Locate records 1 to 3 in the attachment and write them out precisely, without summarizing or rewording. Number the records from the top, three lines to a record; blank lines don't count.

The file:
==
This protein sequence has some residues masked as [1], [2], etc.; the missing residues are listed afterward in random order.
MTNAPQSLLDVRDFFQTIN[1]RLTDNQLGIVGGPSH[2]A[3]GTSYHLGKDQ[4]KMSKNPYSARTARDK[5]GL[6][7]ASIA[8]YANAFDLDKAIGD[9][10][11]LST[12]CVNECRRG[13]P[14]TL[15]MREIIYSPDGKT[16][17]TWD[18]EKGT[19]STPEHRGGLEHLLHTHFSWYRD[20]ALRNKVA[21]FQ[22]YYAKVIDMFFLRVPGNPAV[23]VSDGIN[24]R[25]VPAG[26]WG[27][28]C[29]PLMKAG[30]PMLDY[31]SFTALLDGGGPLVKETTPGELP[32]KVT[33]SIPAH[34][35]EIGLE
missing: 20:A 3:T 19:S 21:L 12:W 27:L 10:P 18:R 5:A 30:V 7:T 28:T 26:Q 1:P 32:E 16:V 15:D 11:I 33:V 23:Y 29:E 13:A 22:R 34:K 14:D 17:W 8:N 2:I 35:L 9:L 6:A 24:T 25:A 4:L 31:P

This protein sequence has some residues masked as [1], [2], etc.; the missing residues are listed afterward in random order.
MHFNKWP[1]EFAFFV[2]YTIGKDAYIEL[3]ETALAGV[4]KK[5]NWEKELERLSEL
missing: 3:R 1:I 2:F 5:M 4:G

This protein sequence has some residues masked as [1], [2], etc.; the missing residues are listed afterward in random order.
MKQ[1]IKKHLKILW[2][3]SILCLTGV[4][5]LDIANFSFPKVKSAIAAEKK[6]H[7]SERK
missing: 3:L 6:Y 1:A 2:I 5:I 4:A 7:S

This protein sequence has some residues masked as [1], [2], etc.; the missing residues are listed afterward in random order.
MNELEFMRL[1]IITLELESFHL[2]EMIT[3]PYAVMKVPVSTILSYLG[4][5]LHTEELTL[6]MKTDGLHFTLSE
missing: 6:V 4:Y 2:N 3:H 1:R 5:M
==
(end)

This protein sequence has some residues masked as [1], [2], etc.; the missing residues are listed afterward in random order.
MTNAPQSLLDVRDFFQTIN[1]RLTDNQLGIVGGPSH[2]A[3]GTSYHLGKDQ[4]KMSKNPYSARTARDK[5]GL[6][7]ASIA[8]YANAFDLDKAIGD[9][10][11]LST[12]CVNECRRG[13]P[14]TL[15]MREIIYSPDGKT[16][17]TWD[18]EKGT[19]STPEHRGGLEHLLHTHFSWYRD[20]ALRNKVA[21]FQ[22]YYAKVIDMFFLRVPGNPAV[23]VSDGIN[24]R[25]VPAG[26]WG[27][28]C[29]PLMKAG[30]PMLDY[31]SFTALLDGGGPLVKETTPGELP[32]KVT[33]SIPAH[34][35]EIGLE
missing: 20:A 3:T 19:S 21:L 12:W 27:L 10:P 18:R 5:A 30:V 7:T 28:T 26:Q 1:P 32:E 16:V 15:D 11:I 33:V 23:Y 29:E 13:A 22:R 34:K 14:D 17:W 8:N 2:I 35:L 9:L 6:A 24:T 25:A 4:L 31:P

This protein sequence has some residues masked as [1], [2], etc.; the missing residues are listed afterward in random order.
MHFNKWP[1]EFAFFV[2]YTIGKDAYIEL[3]ETALAGV[4]KK[5]NWEKELERLSEL
missing: 3:R 1:I 2:F 5:M 4:G

This protein sequence has some residues masked as [1], [2], etc.; the missing residues are listed afterward in random order.
MKQ[1]IKKHLKILW[2][3]SILCLTGV[4][5]LDIANFSFPKVKSAIAAEKK[6]H[7]SERK
missing: 3:L 6:Y 1:A 2:I 5:I 4:A 7:S